What is macular degeneration?
Macular degeneration often occur due to aging in most patients but sometimes it can happen in young adults as a congenital inherited disease.
It is a slow deterioration of the area located at the very back of your eye that helps you differentiate fine details, causing field loss in your central vision. In patients with macular degeneration, peripheral vision is not affected. Macular degeneration is a chronic disease with no cure.
How common is macular degeneration?
This health condition is extremely common, macular degeneration is the leading-cause of vision loss in many developed countries. It can affect patients at any age and women are more likely to develop it than men.
It usually happens to people 60 years of age and older. It causes up to 50% of all blindness, affects 1 in 7 people over 50 years old. A study predicts that the number of people with macular degeneration will increase by 70% by 2030.
It can be managed by reducing your risk factors. Please discuss with your doctor for further information.
What are the symptoms of macular degeneration?
The signs and symptoms of macular degeneration are easy to notice that is often reported such as:
- Straight lines become distorted or blurry
- Dark or white areas appear in your central vision
- Perception of color changes or decreases
- Need brighter light to work
- Hard to adapt to levels of low light
- Printed words become blurry
- Difficulty recognizing face
During the early stage, there is normally no symptoms, but loss of central vision can start to occur and gradually get worse. At the end stage, patients have significant vision loss.
There may be some symptoms not listed above. If you have any concerns about a symptom, please consult your doctor.
When should I see my doctor?
You need to see a doctor if macular degeneration has too much influence on your life, such as making reading and driving harder, having more difficult to recognize faces, or preventing you from working sufficiently.
Macular degeneration is reported to increase the risk of falls, depression, hip fracture and increase one’s dependence on others.
Everyone’s body acts differently. It is always best to discuss with your doctor what is best for your situation.
What causes macular degeneration?
Due to aging, deposition of lipid, often appear small white or yellow, build up under the retina at the back of the eye. These spot can prevent the cells in the retina from getting enough oxygen or nutrients. When this occurs, the light-sensing cells can then become damaged, which can lead the degeneration of the macula – often called dry macular degeneration.
Another type is wet macular degeneration. This type is not as common as dry macular degeneration, but it accounts for about 10% of cases. This occurs when abnormal blood vessels grow behind the macular, leaking blood and fluid, causing scaring on the macula.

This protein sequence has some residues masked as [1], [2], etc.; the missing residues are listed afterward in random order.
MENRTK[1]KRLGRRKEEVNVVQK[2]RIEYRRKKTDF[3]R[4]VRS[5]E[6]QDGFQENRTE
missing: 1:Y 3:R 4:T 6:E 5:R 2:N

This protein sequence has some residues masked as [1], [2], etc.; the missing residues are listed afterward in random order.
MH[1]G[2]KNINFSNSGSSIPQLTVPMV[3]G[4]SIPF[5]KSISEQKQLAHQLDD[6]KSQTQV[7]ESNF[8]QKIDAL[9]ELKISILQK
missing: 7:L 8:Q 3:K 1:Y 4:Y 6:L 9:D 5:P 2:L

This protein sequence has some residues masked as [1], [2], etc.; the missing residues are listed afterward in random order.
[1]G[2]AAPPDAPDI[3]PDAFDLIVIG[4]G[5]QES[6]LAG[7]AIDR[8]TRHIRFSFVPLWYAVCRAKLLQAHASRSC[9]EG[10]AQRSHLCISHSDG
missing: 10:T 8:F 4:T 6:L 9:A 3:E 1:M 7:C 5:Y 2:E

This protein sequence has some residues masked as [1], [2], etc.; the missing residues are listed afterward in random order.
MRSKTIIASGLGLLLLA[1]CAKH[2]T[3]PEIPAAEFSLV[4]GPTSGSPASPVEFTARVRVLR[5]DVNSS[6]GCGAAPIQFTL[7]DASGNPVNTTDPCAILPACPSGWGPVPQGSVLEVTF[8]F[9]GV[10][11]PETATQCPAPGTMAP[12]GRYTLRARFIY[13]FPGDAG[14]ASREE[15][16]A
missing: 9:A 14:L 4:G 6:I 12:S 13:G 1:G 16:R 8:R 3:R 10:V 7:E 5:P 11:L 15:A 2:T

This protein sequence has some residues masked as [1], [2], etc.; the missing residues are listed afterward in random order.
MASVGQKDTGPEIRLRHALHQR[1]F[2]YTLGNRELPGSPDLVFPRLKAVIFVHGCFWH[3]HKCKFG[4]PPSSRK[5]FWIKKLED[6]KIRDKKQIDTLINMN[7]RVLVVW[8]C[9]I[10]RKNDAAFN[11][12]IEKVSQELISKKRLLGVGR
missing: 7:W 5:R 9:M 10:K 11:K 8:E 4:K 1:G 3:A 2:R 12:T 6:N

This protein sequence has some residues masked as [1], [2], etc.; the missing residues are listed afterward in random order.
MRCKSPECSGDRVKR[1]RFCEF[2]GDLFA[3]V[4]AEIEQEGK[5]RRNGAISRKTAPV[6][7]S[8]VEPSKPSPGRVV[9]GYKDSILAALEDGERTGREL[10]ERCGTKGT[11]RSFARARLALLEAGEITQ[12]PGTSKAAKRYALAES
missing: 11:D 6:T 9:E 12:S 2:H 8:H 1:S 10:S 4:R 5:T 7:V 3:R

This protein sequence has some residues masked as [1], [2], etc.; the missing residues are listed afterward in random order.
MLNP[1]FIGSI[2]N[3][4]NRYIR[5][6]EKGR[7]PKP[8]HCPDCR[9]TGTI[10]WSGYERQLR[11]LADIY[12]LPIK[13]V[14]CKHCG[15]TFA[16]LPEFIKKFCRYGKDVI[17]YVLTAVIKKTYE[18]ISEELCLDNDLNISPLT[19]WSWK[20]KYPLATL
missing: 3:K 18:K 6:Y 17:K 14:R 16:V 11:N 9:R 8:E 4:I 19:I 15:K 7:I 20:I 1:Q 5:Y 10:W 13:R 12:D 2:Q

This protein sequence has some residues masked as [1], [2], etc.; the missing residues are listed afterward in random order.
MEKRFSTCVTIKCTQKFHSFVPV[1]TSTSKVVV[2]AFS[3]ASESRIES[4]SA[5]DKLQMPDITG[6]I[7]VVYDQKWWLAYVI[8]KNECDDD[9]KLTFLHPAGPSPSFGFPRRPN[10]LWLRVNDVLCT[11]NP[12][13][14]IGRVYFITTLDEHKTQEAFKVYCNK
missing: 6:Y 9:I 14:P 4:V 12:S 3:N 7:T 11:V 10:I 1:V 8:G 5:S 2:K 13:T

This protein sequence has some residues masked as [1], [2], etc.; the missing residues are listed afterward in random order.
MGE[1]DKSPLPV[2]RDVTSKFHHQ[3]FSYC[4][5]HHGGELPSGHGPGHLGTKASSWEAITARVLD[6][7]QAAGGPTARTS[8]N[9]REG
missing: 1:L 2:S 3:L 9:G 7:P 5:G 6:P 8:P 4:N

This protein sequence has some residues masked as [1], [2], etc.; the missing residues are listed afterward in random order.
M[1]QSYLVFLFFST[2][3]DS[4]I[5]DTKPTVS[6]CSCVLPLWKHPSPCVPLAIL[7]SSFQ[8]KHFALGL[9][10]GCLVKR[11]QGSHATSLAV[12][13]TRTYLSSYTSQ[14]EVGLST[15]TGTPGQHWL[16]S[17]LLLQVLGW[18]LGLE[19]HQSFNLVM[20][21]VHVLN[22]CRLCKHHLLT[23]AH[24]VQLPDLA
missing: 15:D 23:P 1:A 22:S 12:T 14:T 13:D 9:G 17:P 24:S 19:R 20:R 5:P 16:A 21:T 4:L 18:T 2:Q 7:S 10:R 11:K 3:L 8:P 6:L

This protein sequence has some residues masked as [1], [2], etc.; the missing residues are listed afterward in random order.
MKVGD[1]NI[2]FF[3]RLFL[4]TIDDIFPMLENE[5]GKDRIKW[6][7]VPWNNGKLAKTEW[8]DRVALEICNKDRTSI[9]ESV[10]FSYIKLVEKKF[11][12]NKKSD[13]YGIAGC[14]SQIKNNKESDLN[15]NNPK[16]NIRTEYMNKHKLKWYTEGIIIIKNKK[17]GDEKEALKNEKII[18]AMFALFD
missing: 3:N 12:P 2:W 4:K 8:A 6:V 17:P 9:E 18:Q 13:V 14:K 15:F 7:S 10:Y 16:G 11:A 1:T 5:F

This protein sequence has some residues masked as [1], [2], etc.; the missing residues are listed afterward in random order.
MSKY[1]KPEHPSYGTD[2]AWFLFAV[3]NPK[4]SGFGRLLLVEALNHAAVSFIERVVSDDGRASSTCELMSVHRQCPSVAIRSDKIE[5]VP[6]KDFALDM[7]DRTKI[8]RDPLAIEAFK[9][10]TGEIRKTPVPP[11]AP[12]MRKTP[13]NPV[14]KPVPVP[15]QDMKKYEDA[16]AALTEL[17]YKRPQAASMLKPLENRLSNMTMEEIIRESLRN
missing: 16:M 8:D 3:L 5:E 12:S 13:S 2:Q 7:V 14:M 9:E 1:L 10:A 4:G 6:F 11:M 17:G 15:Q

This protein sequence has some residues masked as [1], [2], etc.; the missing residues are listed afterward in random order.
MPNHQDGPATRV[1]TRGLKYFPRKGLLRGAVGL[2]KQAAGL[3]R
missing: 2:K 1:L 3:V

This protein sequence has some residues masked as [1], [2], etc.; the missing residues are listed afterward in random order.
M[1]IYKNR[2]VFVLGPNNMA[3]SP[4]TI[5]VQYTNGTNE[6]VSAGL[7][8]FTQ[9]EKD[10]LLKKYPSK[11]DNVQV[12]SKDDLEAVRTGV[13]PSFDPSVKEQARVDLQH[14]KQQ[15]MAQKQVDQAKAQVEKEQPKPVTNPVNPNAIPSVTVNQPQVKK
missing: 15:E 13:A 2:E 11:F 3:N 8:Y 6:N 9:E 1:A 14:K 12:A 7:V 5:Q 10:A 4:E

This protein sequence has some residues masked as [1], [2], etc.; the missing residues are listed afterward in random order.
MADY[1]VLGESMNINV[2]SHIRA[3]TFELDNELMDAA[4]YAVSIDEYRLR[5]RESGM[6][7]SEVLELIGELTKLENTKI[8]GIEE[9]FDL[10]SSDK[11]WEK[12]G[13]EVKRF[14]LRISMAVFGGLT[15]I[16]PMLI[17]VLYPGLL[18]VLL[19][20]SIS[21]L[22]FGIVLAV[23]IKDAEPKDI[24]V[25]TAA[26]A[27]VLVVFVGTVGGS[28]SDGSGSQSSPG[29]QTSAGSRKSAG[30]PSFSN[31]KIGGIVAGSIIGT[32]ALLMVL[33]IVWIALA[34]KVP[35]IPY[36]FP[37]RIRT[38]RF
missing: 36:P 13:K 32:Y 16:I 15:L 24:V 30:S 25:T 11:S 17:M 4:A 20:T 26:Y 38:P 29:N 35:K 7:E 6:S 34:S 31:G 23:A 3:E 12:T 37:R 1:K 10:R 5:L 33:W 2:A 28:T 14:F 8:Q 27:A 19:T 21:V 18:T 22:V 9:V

Juvenile forms of macular degeneration are all inherited. They are congenital meaning they are passed down genetically and progressive meaning it gets worse over time.
What increases my risk for macular degeneration?
There are many risk factors for macular degeneration:
- Gender: more common in women
- Age: elders are more at risk
- Cigarette smoking: smokers are at 3-4 times more risk
- Family history of macular degeneration: 50- 70% of cases have a genetic link direct family history
- Heart disease
- High cholesterol
- Light eye color
- Long-term exposure to sun-light
- Low levels of antioxidants in your blood
Diagnosis & treatment
The information provided is not a substitute for any medical advice. ALWAYS consult with your doctor for more information.
How is macular degeneration diagnosed?
MD can be diagnosed early with eye tests.
How is macular degeneration treated?
Patients with age-related or juvenile forms of macular degeneration can access treatment including:
- Drug therapy to prevent or slow down the progress of the disease and the growth of new blood vessels under the macula
- Surgical and others procedures (i.e. laser) may help some case of Wet MD.
- Gene therapies to replace ‘bad’ genes with ‘good’ genes
- Cells that can be transplanted into the retina to replace the sick ones
Lifestyle changes & Home remedies
What are some lifestyle changes or home remedies that can help me manage macular degeneration?
The following lifestyles and home remedies might help you cope with macular degeneration:
Try to follow a proper diet plan to reduce your risk of MD, consuming such as:
- Eat dark green and naturally yellow vegetables and fruits every day
- Eat more fish in your diet, which has more omega 3 and a handful of nuts per week that limit fat intake
- Quit smoking or avoid cigarette smoke
If you have any questions, please consult with your doctor to better understand the best solution for you.
Hello Health Group does not provide medical advice, diagnosis or treatment.
A Journey through the Eye Macular Degeneration Ophthalmologist Retina Specialists, Dr Dianne Sharp Auckland. Accessed 10 Feb, 2017.
Understanding Macular Degeneration. http://maculardegeneration.org/enroll.html Accessed 10 Feb, 2017.
Macular Degeneration. https://www.nlm.nih.gov/medlineplus/maculardegeneration.html Accessed 10 Feb, 2017.
Macular Degeneration. http://www.mdsupport.org/library/juvenile.html Accessed 10 Feb, 2017.
Lear About Macular Degeneration. https://www.childrenscorner.org/about-macular-degeneration/learn-about-macular-degeneration Accessed 10 Feb, 2017.
Review Date: February 19, 2017 | Last Modified: April 17, 2017